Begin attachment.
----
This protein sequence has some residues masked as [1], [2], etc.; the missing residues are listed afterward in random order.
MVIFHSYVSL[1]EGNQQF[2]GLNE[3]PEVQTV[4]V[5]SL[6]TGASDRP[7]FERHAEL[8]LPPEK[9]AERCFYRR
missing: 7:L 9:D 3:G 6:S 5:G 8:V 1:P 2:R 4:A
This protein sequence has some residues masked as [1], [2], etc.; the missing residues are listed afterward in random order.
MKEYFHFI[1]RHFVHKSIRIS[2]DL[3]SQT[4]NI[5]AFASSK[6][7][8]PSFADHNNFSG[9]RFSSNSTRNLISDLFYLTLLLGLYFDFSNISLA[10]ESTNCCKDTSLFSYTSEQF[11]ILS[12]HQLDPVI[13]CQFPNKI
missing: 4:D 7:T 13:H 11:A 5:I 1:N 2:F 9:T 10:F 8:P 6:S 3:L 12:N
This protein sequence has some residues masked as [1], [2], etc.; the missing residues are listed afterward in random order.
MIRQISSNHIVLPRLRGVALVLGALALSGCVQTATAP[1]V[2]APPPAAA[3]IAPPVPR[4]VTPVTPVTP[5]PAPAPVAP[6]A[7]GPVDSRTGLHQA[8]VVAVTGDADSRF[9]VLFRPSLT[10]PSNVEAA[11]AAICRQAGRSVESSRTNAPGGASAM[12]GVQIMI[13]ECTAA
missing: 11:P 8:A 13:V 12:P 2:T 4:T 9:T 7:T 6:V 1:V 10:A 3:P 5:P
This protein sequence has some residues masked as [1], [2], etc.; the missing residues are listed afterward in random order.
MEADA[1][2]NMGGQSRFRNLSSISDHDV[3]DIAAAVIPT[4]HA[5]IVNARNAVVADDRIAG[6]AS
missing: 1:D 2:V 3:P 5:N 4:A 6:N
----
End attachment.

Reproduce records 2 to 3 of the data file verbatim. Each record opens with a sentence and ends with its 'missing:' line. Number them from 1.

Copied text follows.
This protein sequence has some residues masked as [1], [2], etc.; the missing residues are listed afterward in random order.
MKEYFHFI[1]RHFVHKSIRIS[2]DL[3]SQT[4]NI[5]AFASSK[6][7][8]PSFADHNNFSG[9]RFSSNSTRNLISDLFYLTLLLGLYFDFSNISLA[10]ESTNCCKDTSLFSYTSEQF[11]ILS[12]HQLDPVI[13]CQFPNKI
missing: 4:D 7:T 13:H 11:A 5:I 1:N 2:F 9:T 10:F 8:P 6:S 3:L 12:N
This protein sequence has some residues masked as [1], [2], etc.; the missing residues are listed afterward in random order.
MIRQISSNHIVLPRLRGVALVLGALALSGCVQTATAP[1]V[2]APPPAAA[3]IAPPVPR[4]VTPVTPVTP[5]PAPAPVAP[6]A[7]GPVDSRTGLHQA[8]VVAVTGDADSRF[9]VLFRPSLT[10]PSNVEAA[11]AAICRQAGRSVESSRTNAPGGASAM[12]GVQIMI[13]ECTAA
missing: 11:P 8:A 13:V 12:P 2:T 4:T 9:T 7:T 6:V 1:V 10:A 3:P 5:P